Iconic sea turtle nesting season off to a great start

Last year's nest totals in Georgia and the Carolinas were record-setting for loggerhead sea turtles. So far, this year's numbers are looking good as well. 

Courtesy of National Park Service
A loggerhead sea turtle buries her nest along the Cape Hatteras National Seashore in North Carolina. Preliminary counts show a robust number of loggerhead sea turtle nests on beaches in Georgia, South Carolina, and North Carolina.

On the beaches of Florida, Georgia, and the Carolinas around this time every year, a band of volunteers comb the sand at daylight in search of telltale flipper tracks and ping-pong-ball-sized orbs. This army of beachcombers is on the hunt for the nests of loggerhead sea turtles to count their eggs. And this season, they could have reason to celebrate.  

After nest totals for the federally-protected turtle neared or surpassed record numbers last year, 62 nests were recorded as of Monday on beaches in Georgia, South Carolina, and North Carolina.

"If we continue our trend, we could have 600 nests this year," David Hoffman, a National Park Service biologist, told the Associated Press about nests on Georgia's Cumberland Island alone. "You just can't tell until it's over."

Dr. Hoffman and his team of interns recorded 583 nests on the federally-protected island last year. For the third time in a row, Georgia's first nest was found on the island.

Floridian beaches are often covered with the most nests each year by far. Last year, 89,295 were recorded there. But the state doesn't keep a running, season-long tally of the number of nests on 216 reporting beaches.

The success of the sea turtle, which can grow upwards of 300 pounds, is one silver lining in the marine world, as more and more organisms become threatened due to human activities and climate change.

Yet the loggerhead sea turtle might owe its vitality to its becoming federally protected after the species was listed as threatened through its range in 1978. Its relative, the green sea turtle, experienced a similar resurgence in Florida and the Mexican Pacific because its species status raised attention to conservation efforts, as The Christian Science Monitor reported in April.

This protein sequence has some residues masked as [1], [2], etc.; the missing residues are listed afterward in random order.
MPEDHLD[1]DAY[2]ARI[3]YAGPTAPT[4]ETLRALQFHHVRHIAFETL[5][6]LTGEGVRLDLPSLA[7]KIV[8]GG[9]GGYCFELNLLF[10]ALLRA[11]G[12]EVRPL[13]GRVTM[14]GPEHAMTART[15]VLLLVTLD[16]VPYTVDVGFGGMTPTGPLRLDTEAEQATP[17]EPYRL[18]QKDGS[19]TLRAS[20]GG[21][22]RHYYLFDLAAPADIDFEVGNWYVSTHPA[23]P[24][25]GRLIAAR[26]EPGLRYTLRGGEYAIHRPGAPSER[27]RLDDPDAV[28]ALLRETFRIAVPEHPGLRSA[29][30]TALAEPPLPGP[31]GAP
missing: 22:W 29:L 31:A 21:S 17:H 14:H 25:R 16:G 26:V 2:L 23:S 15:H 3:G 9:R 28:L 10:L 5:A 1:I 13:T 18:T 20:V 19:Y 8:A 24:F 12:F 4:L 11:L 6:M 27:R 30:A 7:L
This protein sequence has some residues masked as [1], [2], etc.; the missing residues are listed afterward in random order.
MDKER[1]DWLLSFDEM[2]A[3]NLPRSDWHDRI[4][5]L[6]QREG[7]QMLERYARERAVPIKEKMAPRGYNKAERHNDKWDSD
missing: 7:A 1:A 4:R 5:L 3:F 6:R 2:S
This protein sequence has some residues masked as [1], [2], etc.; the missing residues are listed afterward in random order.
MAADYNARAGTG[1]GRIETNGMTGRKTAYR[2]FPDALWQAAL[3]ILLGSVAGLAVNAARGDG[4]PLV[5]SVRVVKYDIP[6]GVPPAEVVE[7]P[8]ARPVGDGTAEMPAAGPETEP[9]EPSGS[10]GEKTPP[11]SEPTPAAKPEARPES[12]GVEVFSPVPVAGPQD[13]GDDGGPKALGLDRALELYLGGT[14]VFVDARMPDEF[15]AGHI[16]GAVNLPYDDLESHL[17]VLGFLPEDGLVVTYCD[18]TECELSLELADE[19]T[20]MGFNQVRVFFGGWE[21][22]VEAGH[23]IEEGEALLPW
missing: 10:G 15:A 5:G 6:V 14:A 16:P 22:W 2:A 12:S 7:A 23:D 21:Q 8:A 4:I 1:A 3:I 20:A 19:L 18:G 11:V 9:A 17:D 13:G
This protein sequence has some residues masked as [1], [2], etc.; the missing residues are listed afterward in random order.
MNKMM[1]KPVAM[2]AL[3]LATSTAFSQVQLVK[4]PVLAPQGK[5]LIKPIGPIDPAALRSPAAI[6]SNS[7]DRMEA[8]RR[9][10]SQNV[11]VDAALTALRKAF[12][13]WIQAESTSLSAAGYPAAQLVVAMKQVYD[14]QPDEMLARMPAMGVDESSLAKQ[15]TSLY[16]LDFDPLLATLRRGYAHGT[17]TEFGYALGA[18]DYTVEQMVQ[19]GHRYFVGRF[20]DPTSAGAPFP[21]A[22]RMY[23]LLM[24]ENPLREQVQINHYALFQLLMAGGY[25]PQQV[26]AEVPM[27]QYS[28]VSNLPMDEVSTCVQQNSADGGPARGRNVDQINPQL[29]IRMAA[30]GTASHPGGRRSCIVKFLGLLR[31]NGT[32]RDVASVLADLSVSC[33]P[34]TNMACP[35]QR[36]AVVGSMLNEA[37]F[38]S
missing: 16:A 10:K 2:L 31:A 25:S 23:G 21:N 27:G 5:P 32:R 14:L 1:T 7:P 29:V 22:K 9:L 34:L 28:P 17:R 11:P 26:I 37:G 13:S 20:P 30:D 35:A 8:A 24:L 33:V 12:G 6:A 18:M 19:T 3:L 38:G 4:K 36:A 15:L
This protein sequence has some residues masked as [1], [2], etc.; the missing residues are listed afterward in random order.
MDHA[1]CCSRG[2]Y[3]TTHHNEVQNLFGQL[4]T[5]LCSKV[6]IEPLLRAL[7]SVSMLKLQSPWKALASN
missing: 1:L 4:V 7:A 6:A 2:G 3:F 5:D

Now, a loggerhead mother's journey onto these southern beaches ushers in summer much like the change of foliage marks the fall in New England. Yet, while fall colors are more or less a constant, the amount of nests that cover the beaches varies in three year cycles.  

The turtles don't lay eggs every year, so nesting often fluctuates in cycles of two strong years followed by a decline. Georgia and the Carolinas saw numbers drop in 2014, only to rebound last year. Georgia recorded 2,292 nests in 2015, and South Carolina and North Carolina reporting numbers just shy of that number.

Experts said this year's nest counts don't predict what the final count will be. But biologists and volunteer nest trackers are optimistic. 

This report contains material from the Associated Press.

You've read  of  free articles. Subscribe to continue.

Dear Reader,

About a year ago, I happened upon this statement about the Monitor in the Harvard Business Review – under the charming heading of “do things that don’t interest you”:

“Many things that end up” being meaningful, writes social scientist Joseph Grenny, “have come from conference workshops, articles, or online videos that began as a chore and ended with an insight. My work in Kenya, for example, was heavily influenced by a Christian Science Monitor article I had forced myself to read 10 years earlier. Sometimes, we call things ‘boring’ simply because they lie outside the box we are currently in.”

If you were to come up with a punchline to a joke about the Monitor, that would probably be it. We’re seen as being global, fair, insightful, and perhaps a bit too earnest. We’re the bran muffin of journalism.

But you know what? We change lives. And I’m going to argue that we change lives precisely because we force open that too-small box that most human beings think they live in.

The Monitor is a peculiar little publication that’s hard for the world to figure out. We’re run by a church, but we’re not only for church members and we’re not about converting people. We’re known as being fair even as the world becomes as polarized as at any time since the newspaper’s founding in 1908.

We have a mission beyond circulation, we want to bridge divides. We’re about kicking down the door of thought everywhere and saying, “You are bigger and more capable than you realize. And we can prove it.”

If you’re looking for bran muffin journalism, you can subscribe to the Monitor for $15. You’ll get the Monitor Weekly magazine, the Monitor Daily email, and unlimited access to CSMonitor.com.